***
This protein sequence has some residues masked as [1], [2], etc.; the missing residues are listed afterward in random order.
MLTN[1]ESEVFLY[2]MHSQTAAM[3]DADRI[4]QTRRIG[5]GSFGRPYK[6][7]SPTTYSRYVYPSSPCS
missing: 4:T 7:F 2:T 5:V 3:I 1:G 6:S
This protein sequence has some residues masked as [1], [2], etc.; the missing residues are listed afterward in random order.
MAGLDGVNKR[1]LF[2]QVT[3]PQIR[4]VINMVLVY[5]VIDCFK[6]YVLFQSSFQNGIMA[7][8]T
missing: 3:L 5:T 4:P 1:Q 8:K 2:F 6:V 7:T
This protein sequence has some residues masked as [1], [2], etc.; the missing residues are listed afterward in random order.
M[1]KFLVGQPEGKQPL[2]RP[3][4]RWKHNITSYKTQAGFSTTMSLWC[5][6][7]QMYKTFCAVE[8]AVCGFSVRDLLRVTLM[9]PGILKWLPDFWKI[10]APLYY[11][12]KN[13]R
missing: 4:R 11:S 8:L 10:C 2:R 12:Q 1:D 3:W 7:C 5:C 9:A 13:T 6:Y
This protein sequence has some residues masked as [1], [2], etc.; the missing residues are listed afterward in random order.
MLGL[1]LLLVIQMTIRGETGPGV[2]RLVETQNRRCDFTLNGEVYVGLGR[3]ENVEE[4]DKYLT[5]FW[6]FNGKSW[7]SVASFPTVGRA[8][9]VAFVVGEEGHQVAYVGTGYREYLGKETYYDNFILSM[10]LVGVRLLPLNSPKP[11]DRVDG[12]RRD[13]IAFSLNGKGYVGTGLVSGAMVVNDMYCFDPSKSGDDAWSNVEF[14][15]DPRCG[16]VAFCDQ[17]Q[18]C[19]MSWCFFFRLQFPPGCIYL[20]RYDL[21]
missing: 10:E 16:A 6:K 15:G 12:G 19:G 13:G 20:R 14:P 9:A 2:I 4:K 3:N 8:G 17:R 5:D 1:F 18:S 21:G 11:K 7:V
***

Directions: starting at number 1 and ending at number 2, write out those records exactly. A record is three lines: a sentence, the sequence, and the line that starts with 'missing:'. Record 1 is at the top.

This protein sequence has some residues masked as [1], [2], etc.; the missing residues are listed afterward in random order.
MLTN[1]ESEVFLY[2]MHSQTAAM[3]DADRI[4]QTRRIG[5]GSFGRPYK[6][7]SPTTYSRYVYPSSPCS
missing: 4:T 7:F 2:T 5:V 3:I 1:G 6:S
This protein sequence has some residues masked as [1], [2], etc.; the missing residues are listed afterward in random order.
MAGLDGVNKR[1]LF[2]QVT[3]PQIR[4]VINMVLVY[5]VIDCFK[6]YVLFQSSFQNGIMA[7][8]T
missing: 3:L 5:T 4:P 1:Q 8:K 2:F 6:V 7:T